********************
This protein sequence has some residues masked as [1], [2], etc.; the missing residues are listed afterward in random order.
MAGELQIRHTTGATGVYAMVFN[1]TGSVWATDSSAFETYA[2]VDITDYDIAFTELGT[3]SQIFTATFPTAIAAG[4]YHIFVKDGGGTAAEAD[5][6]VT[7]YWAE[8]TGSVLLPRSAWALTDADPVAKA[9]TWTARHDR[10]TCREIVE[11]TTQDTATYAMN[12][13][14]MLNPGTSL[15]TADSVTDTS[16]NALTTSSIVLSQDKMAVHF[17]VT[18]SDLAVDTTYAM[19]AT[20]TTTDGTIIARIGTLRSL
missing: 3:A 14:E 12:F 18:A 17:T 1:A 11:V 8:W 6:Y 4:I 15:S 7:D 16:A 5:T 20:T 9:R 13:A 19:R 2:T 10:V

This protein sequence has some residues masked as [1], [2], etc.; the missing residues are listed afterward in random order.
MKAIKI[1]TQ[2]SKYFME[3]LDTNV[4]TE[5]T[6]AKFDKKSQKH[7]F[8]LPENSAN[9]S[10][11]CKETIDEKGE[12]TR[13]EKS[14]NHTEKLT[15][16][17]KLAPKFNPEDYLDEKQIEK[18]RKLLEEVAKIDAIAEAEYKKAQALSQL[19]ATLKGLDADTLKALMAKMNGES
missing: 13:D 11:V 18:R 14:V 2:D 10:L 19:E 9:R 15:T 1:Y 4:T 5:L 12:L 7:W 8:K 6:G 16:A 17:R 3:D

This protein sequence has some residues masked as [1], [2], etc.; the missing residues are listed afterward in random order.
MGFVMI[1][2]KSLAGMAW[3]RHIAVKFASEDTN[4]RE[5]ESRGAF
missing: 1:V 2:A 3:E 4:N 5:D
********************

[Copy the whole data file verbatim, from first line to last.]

This protein sequence has some residues masked as [1], [2], etc.; the missing residues are listed afterward in random order.
MAGELQIRHTTGATGVYAMVFN[1]TGSVWATDSSAFETYA[2]VDITDYDIAFTELGT[3]SQIFTATFPTAIAAG[4]YHIFVKDGGGTAAEAD[5][6]VT[7]YWAE[8]TGSVLLPRSAWALTDADPVAKA[9]TWTARHDR[10]TCREIVE[11]TTQDTATYAMN[12][13][14]MLNPGTSL[15]TADSVTDTS[16]NALTTSSIVLSQDKMAVHF[17]VT[18]SDLAVDTTYAM[19]AT[20]TTTDGTIIARIGTLRSL
missing: 3:A 14:E 12:F 18:A 17:T 1:A 11:V 8:W 6:Y 4:I 15:S 7:D 16:A 5:T 20:T 9:R 13:A 19:R 2:T 10:V

This protein sequence has some residues masked as [1], [2], etc.; the missing residues are listed afterward in random order.
MKAIKI[1]TQ[2]SKYFME[3]LDTNV[4]TE[5]T[6]AKFDKKSQKH[7]F[8]LPENSAN[9]S[10][11]CKETIDEKGE[12]TR[13]EKS[14]NHTEKLT[15][16][17]KLAPKFNPEDYLDEKQIEK[18]RKLLEEVAKIDAIAEAEYKKAQALSQL[19]ATLKGLDADTLKALMAKMNGES
missing: 13:D 11:V 18:R 14:V 2:D 10:L 19:E 9:R 15:T 1:Y 4:T 5:L 12:L 7:W 8:K 6:G 16:A 17:R 3:D

This protein sequence has some residues masked as [1], [2], etc.; the missing residues are listed afterward in random order.
MGFVMI[1][2]KSLAGMAW[3]RHIAVKFASEDTN[4]RE[5]ESRGAF
missing: 1:V 2:A 3:E 4:N 5:D